Omicron grounds hundreds more US flights over Christmas weekend |
WASHINGTON, Dec 26 — US airlines called off hundreds of flights for a third day in a row today as surging Covid-19 infections due to the highly transmissible Omicron variant grounded crews and forced tens of thousands of Christmas weekend travellers to change their plans.
Commercial airlines cancelled 656 flights within, into or out of the United States today, slightly down from nearly 1,000 from Christmas Day and nearly 700 on Christmas Eve, according to a tally on flight-tracking website FlightAware.com.
Further cancellations were likely, and more than 920 flights were delayed.
The Christmas holidays are typically a peak time for air travel, but the rapid spread of the Omicron variant has led to a sharp increase in Covid-19 infections, forcing airlines to cancel flights with pilots and crew needing to be quarantined.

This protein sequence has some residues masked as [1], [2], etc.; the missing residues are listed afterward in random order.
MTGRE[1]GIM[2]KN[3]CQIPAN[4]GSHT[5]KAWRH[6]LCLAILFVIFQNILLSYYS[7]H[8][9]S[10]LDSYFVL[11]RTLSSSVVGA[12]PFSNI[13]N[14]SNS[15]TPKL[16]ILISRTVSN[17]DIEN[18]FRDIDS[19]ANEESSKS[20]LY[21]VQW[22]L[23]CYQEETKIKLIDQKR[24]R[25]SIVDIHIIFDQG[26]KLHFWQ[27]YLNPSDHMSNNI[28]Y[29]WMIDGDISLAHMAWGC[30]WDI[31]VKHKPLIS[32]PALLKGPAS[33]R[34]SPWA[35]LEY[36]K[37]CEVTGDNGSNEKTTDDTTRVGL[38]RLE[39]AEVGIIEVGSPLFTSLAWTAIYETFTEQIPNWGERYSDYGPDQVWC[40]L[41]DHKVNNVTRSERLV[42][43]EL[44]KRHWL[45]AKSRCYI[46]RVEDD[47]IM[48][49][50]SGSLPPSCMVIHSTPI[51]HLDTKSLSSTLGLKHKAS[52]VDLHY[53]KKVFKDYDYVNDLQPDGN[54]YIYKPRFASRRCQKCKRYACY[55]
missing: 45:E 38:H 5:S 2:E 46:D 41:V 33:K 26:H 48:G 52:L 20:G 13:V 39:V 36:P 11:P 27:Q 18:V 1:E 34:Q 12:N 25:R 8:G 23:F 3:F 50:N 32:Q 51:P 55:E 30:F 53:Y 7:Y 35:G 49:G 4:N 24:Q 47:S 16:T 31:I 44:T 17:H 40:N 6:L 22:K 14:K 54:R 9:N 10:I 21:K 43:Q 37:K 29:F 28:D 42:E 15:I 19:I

Delta Air Lines Inc expected more than 300 of its flights to be canceled on Sunday.
“Winter weather in portions of the US and the Omicron variant continued to impact Delta’s holiday weekend flight schedule,” a Delta spokesperson said in an emailed statement, adding that the company was working to “reroute and substitute aircraft and crews to get customers where they need to be as quickly and safely as possible”.
When that was not possible, it was coordinating with impacted customers on the next available flight, the spokesperson said.
Globally, FlightAware data showed that nearly 2,150 flights were called off today and another 5,798 were delayed, as of 9.40 a.m. EST (1440 GMT).
Omicron was first detected in November and now accounts for nearly three-quarters of US cases and as many as 90 per cent in some areas, such as the Eastern Seaboard. The average number of new US coronavirus cases has risen 45 per cent to 179,000 per day over the past week, according to a Reuters tally.
While recent research suggests Omicron produces milder illness and a lower rate of hospitalizations than previous variants of Covid-19, health officials have maintained a cautious note about the outlook. — Reuters